2. Make yourself available to help others through family, community and faith institutions that freely help others and build trust.

3. Build relationships of trust with those who you deal with and thus increase your social capital.

4. Enjoy religious and cultural events that enrich your life with minimal costs.

5. Always introduce a human element in your business dealings, which will create value by building up relationships of familiarity and trust.

6. Do not be over-rigid in your business dealings with others. Allow room for helping Subscription8.11others, accommodating their needs and building trust.

7. Always strive to build up your community with true principles and involvement.

8. Trust in God and ask His aid in all necessities.

All of these things money cannot buy.

Paying Not to Wait

Paying Not to Wait

“This is due, in large part, to modern man’s agitated spirit and insatiable craving for instant gratification.”

*by Norman Fulkerson

The thing which man most desires in this life is happiness. Yet it is the most illusive of treasures. This is due, in large part, to modern man’s agitated spirit and insatiable craving for instant gratification.

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This can be seen in a new mobile device games craze. Things have come a long way since the Angry Birds sensation which became a cultural phenomenon. For a measly 99 cents it was yours, no strings attached; with the exception of the one which kept the player tethered to their smart phone for hours on end.

Mobile-game designers have gotten smarter than even their client’s phone. They now produce what appears to be free fun with more alluring role playing games. Once hooked you suddenly realize how true is the age-old adage “nothing in life is free.”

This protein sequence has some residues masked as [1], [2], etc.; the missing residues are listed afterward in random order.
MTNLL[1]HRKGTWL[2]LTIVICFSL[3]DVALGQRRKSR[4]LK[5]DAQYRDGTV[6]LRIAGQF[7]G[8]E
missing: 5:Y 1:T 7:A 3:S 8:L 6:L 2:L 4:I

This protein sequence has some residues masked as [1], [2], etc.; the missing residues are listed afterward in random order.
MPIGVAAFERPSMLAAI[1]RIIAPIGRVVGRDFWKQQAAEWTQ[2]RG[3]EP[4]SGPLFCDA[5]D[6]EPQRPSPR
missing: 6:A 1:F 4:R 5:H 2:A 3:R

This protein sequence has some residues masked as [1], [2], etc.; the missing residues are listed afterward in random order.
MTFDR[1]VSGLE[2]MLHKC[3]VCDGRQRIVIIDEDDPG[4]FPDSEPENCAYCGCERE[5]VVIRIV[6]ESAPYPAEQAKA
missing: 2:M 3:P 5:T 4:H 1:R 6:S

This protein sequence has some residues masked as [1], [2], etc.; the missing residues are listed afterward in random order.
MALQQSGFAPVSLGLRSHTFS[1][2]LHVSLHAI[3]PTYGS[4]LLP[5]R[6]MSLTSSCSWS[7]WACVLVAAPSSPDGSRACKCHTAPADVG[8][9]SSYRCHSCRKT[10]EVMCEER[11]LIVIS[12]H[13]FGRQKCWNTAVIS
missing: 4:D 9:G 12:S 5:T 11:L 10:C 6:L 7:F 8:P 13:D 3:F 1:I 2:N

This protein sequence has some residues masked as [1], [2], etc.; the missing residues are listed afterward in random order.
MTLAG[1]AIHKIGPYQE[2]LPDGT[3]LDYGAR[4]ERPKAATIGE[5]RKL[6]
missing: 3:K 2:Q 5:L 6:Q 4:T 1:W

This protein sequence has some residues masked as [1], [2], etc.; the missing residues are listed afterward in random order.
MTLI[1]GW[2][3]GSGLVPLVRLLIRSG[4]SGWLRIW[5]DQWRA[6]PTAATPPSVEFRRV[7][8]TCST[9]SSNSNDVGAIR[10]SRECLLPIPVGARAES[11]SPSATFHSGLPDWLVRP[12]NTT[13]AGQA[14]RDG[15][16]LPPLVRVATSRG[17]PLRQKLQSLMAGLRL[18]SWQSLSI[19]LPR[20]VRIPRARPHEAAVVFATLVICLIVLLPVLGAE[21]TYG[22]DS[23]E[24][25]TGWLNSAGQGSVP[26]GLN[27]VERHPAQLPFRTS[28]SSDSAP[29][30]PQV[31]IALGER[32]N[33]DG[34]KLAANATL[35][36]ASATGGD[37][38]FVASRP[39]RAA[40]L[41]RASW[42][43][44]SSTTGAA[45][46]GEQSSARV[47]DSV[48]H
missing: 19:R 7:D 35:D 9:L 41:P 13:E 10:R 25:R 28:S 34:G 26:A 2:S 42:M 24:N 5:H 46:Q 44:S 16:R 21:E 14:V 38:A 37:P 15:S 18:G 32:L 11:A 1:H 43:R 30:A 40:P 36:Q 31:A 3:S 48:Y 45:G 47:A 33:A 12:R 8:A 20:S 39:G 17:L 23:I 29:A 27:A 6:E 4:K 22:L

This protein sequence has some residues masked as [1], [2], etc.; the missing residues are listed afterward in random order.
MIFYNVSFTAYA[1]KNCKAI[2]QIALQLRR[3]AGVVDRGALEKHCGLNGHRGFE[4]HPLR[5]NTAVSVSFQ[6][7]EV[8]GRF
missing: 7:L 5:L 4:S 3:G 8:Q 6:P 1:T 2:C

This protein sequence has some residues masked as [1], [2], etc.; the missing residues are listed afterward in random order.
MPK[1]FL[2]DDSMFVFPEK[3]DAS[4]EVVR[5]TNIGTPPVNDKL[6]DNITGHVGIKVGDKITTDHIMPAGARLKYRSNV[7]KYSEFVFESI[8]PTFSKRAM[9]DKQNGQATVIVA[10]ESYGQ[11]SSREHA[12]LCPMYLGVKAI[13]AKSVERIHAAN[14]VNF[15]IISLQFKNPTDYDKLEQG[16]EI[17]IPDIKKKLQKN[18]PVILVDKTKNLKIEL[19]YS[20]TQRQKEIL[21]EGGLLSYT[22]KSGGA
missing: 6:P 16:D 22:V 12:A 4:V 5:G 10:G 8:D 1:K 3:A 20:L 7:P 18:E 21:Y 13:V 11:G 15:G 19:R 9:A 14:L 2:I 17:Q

Perhaps none is more enticing and popular than Clash of Clans which allows a player to have his own village within a particular clan. The fun part for those who choose this particular mode of distraction are the wars that are waged with rival clans. Since some of these imaginary clashes take place in minutes, players can crush their opponents during those frequent lulls in a person’s day.

One man was so obsessed with the game he literally wrapped his iPad in plastic and continued waging his virtual war while taking a shower.[1]

This game is so engaging the creators even provide what amounts to a Surgeon General’s Warning if you have been on for 24 hours straight. But just as the label on a cigarette package ─ which no one reads ─ the Clan-fanatic is more likely to avoid the suggestion to stop with the same indifference. Paraphrasing the cigarette addict, it could be said of them, “If you got ’em, play ’em.”

Practice Patience or Pay

There will always be people to defend such apparently harmless amusements. For example, reformed cocaine addicts have given testimony of their ability to get off the white powder by playing Clash of Clans.[2] One such man, whose wife left him over his drug addiction, describes being able to kick the habit after only fifteen minutes of play time. “I know my wife’s not coming back,” he says, “but at least I have my clan to keep me company.”[3]

Not surprisingly many of the Clash of Clans game designers were drug abusers themselves who have simply “channeled that seedy lifestyle into a game.”[4] Now they are drawing dividends from those incapable of going without a different kind of “high.” Whereas Clash of Clans provides increments of free fun, players can speed up the process of village building by purchasing such things as virtual gems with real world money.

The Candy Crush Saga puzzle game, another wildly popular diversion from reality, uses a similar tactic. After the initial free download players can enjoy free turns. The problem occurs when the free turns run out. Players are thus presented with two choices. They can either wait twenty minutes for the next free turn or fork out 99 cents for five more turns, immediately.